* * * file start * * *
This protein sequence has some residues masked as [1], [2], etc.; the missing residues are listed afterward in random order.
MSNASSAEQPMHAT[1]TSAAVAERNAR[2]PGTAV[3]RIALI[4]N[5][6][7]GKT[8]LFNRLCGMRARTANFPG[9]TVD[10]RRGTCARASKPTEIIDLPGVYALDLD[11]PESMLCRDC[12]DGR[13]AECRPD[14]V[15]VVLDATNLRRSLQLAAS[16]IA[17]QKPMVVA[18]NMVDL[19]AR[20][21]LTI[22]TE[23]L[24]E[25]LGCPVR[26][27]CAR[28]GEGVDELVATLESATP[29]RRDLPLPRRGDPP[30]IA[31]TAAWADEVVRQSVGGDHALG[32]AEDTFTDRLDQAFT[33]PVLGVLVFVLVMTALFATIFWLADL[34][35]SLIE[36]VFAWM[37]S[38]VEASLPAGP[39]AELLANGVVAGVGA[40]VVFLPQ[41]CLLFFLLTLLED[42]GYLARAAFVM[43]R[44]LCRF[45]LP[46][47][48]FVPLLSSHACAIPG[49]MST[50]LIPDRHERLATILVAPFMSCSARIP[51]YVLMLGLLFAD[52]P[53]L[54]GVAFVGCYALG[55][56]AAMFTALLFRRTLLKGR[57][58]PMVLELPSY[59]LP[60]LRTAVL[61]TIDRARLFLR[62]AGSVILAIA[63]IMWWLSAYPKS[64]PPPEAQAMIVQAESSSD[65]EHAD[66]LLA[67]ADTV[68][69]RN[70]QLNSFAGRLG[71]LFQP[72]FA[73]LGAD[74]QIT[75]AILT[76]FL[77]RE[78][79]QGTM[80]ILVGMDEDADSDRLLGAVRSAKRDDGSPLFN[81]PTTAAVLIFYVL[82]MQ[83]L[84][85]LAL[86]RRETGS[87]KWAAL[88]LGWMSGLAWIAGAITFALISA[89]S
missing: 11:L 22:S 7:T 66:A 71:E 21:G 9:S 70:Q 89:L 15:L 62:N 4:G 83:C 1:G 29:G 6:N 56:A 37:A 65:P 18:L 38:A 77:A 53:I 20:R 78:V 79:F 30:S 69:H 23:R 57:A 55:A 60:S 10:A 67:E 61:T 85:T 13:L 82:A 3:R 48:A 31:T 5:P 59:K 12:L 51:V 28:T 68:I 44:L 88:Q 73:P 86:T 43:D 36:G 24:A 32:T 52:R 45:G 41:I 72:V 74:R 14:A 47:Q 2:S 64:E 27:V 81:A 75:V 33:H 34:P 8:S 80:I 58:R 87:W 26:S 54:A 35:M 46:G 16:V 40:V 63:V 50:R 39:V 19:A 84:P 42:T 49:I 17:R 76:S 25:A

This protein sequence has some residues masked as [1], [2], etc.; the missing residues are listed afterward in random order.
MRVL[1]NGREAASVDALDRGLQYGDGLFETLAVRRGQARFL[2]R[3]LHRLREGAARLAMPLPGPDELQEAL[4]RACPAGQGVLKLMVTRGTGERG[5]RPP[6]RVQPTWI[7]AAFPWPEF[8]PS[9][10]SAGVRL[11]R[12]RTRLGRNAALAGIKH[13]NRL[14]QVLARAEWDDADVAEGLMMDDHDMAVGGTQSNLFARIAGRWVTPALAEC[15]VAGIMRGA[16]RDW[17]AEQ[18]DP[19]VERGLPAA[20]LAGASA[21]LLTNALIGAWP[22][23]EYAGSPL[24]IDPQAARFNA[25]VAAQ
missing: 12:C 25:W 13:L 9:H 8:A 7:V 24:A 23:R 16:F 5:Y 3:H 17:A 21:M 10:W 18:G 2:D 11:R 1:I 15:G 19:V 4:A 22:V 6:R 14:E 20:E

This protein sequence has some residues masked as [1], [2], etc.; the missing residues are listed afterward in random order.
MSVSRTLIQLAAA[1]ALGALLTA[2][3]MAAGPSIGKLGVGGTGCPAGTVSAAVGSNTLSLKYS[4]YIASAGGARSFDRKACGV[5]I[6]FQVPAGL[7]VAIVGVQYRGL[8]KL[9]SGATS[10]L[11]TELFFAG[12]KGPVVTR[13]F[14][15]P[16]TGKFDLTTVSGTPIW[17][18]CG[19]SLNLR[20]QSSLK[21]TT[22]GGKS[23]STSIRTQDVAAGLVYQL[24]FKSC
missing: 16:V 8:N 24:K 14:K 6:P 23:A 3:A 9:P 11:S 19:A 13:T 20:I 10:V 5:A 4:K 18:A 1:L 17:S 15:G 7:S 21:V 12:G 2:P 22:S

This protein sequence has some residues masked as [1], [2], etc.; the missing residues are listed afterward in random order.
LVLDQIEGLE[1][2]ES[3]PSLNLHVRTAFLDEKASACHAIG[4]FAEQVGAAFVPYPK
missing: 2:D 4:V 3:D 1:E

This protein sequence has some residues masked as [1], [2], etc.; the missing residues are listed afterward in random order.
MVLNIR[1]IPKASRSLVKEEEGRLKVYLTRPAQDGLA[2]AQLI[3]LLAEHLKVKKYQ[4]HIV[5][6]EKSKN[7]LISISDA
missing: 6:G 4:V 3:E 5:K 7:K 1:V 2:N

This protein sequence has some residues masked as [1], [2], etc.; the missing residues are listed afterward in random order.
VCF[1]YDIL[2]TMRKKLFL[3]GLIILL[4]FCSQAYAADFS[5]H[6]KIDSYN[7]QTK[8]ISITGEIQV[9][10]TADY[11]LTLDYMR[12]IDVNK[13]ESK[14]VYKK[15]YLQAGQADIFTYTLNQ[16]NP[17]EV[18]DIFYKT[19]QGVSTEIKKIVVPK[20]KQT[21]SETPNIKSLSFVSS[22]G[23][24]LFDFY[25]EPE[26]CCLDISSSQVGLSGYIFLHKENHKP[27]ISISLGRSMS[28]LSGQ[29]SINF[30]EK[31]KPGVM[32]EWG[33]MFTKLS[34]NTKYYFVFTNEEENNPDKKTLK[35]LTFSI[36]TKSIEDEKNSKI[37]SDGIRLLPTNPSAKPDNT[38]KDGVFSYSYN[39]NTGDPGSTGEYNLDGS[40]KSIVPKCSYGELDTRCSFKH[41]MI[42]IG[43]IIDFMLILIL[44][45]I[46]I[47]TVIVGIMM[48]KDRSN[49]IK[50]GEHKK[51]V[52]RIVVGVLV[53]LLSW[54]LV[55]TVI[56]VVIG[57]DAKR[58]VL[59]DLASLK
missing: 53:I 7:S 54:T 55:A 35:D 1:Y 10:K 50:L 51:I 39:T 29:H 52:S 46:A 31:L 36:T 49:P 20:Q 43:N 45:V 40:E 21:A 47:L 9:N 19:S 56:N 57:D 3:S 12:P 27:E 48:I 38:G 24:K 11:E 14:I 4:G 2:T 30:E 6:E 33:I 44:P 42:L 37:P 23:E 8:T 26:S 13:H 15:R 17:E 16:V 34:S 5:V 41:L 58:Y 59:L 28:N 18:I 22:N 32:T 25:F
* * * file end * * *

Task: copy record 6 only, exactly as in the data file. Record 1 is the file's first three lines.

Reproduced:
This protein sequence has some residues masked as [1], [2], etc.; the missing residues are listed afterward in random order.
VCF[1]YDIL[2]TMRKKLFL[3]GLIILL[4]FCSQAYAADFS[5]H[6]KIDSYN[7]QTK[8]ISITGEIQV[9][10]TADY[11]LTLDYMR[12]IDVNK[13]ESK[14]VYKK[15]YLQAGQADIFTYTLNQ[16]NP[17]EV[18]DIFYKT[19]QGVSTEIKKIVVPK[20]KQT[21]SETPNIKSLSFVSS[22]G[23][24]LFDFY[25]EPE[26]CCLDISSSQVGLSGYIFLHKENHKP[27]ISISLGRSMS[28]LSGQ[29]SINF[30]EK[31]KPGVM[32]EWG[33]MFTKLS[34]NTKYYFVFTNEEENNPDKKTLK[35]LTFSI[36]TKSIEDEKNSKI[37]SDGIRLLPTNPSAKPDNT[38]KDGVFSYSYN[39]NTGDPGSTGEYNLDGS[40]KSIVPKCSYGELDTRCSFKH[41]MI[42]IG[43]IIDFMLILIL[44][45]I[46]I[47]TVIVGIMM[48]KDRSN[49]IK[50]GEHKK[51]V[52]RIVVGVLV[53]LLSW[54]LV[55]TVI[56]VVIG[57]DAKR[58]VL[59]DLASLK
missing: 53:I 7:S 54:T 55:A 35:D 1:Y 10:K 50:L 51:I 39:T 29:H 52:S 46:A 31:L 36:T 49:P 20:Q 43:N 45:V 40:E 21:A 47:L 9:N 19:S 56:N 57:D 3:S 12:P 27:E 48:I 38:G 24:K 11:E 14:I 4:G 2:T 30:E 6:E 33:I 44:P 42:L 37:P 23:E 8:T 26:S 13:H 15:R 17:E 16:V 34:S 5:V 41:L 58:Y 59:L 28:N 18:I 22:N 32:T 25:F